Our only channel of information about the world is the impact of external forces on our sensory surfaces. So says science itself. There is no clairvoyance. How, then, can we have parlayed this meager sensory input into a full-blown scientific theory of the world? This is itself a scientific question. The pursuit of it, with free use of scientific theory, is what I call naturalized epistemology. The Roots of Reference falls within that domain. Its more specific concern, within that domain, (...) is reference to concrete and abstract objects: what such reference consists in, and how we achieve it. (shrink)
In retrospecting "Two Dogmas" I find myself overshooting by twenty years. I think back to college days, 61 years agao. I majored in mathematics and was doing my honors reading in mathematical logic, a subject that had not yet penetrated the Oberlin curriculum. My new love, in the platonic sense, was Whitehead and Russell's Principia Mathematica.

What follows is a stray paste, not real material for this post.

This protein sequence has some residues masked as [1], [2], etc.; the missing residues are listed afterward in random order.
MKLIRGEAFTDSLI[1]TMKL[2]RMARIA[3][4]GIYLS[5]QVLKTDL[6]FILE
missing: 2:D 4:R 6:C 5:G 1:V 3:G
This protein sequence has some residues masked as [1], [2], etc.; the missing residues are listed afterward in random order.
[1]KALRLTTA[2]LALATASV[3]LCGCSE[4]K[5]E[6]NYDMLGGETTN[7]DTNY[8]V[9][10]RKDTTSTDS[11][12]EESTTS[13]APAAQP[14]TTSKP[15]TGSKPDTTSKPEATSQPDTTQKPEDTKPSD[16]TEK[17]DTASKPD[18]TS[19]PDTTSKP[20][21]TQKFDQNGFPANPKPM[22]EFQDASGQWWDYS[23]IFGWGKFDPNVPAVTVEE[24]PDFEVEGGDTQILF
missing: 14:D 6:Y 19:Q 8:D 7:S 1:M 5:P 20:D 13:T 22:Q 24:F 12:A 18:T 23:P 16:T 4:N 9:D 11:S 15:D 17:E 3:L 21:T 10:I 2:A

Kant's question 'How are synthetic judgments a priori possible?' pre- cipitated the Critique of Pure Reason. Question and answer notwith- standing, Mill and others persisted in doubting that such judgments were possible at all. At length some of Kant's own clearest purported.